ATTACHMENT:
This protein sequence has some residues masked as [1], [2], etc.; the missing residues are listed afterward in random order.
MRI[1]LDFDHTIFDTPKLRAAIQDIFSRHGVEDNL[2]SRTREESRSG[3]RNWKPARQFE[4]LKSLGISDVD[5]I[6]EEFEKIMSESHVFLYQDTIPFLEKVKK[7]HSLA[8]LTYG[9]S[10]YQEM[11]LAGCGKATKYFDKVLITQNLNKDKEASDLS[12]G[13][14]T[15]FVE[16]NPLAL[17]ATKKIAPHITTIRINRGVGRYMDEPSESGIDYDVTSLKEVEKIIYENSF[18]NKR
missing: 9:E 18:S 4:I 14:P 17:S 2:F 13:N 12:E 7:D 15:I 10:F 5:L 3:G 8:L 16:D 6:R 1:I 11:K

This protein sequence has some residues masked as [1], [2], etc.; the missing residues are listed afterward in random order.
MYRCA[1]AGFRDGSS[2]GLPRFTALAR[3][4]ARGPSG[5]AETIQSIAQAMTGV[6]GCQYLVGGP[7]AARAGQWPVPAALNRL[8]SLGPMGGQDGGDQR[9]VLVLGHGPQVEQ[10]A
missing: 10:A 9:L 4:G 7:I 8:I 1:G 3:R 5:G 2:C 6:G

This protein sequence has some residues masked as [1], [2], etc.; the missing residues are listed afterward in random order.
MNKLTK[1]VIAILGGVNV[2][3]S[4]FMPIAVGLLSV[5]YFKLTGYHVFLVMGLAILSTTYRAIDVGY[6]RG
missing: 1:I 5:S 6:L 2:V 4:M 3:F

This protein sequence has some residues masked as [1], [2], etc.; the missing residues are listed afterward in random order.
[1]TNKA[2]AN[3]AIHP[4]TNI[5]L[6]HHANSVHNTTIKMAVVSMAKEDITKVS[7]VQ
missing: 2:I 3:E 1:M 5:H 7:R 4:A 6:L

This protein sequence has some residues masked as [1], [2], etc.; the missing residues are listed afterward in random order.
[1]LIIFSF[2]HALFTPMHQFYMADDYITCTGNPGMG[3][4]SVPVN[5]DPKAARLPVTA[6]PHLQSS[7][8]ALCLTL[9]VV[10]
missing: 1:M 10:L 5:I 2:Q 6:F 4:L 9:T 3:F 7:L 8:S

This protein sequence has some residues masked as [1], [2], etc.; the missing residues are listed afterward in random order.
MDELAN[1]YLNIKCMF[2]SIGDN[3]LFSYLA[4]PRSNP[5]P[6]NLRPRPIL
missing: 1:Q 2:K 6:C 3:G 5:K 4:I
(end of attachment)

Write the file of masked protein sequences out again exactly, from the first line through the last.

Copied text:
This protein sequence has some residues masked as [1], [2], etc.; the missing residues are listed afterward in random order.
MRI[1]LDFDHTIFDTPKLRAAIQDIFSRHGVEDNL[2]SRTREESRSG[3]RNWKPARQFE[4]LKSLGISDVD[5]I[6]EEFEKIMSESHVFLYQDTIPFLEKVKK[7]HSLA[8]LTYG[9]S[10]YQEM[11]LAGCGKATKYFDKVLITQNLNKDKEASDLS[12]G[13][14]T[15]FVE[16]NPLAL[17]ATKKIAPHITTIRINRGVGRYMDEPSESGIDYDVTSLKEVEKIIYENSF[18]NKR
missing: 9:E 18:S 4:I 14:P 17:S 2:F 13:N 12:E 7:D 15:I 10:F 5:L 3:G 8:L 16:D 6:R 1:I 11:K

This protein sequence has some residues masked as [1], [2], etc.; the missing residues are listed afterward in random order.
MYRCA[1]AGFRDGSS[2]GLPRFTALAR[3][4]ARGPSG[5]AETIQSIAQAMTGV[6]GCQYLVGGP[7]AARAGQWPVPAALNRL[8]SLGPMGGQDGGDQR[9]VLVLGHGPQVEQ[10]A
missing: 10:A 9:L 4:G 7:I 8:I 1:G 3:R 5:G 2:C 6:G

This protein sequence has some residues masked as [1], [2], etc.; the missing residues are listed afterward in random order.
MNKLTK[1]VIAILGGVNV[2][3]S[4]FMPIAVGLLSV[5]YFKLTGYHVFLVMGLAILSTTYRAIDVGY[6]RG
missing: 1:I 5:S 6:L 2:V 4:M 3:F

This protein sequence has some residues masked as [1], [2], etc.; the missing residues are listed afterward in random order.
[1]TNKA[2]AN[3]AIHP[4]TNI[5]L[6]HHANSVHNTTIKMAVVSMAKEDITKVS[7]VQ
missing: 2:I 3:E 1:M 5:H 7:R 4:A 6:L

This protein sequence has some residues masked as [1], [2], etc.; the missing residues are listed afterward in random order.
[1]LIIFSF[2]HALFTPMHQFYMADDYITCTGNPGMG[3][4]SVPVN[5]DPKAARLPVTA[6]PHLQSS[7][8]ALCLTL[9]VV[10]
missing: 1:M 10:L 5:I 2:Q 6:F 4:L 9:T 3:F 7:L 8:S

This protein sequence has some residues masked as [1], [2], etc.; the missing residues are listed afterward in random order.
MDELAN[1]YLNIKCMF[2]SIGDN[3]LFSYLA[4]PRSNP[5]P[6]NLRPRPIL
missing: 1:Q 2:K 6:C 3:G 5:K 4:I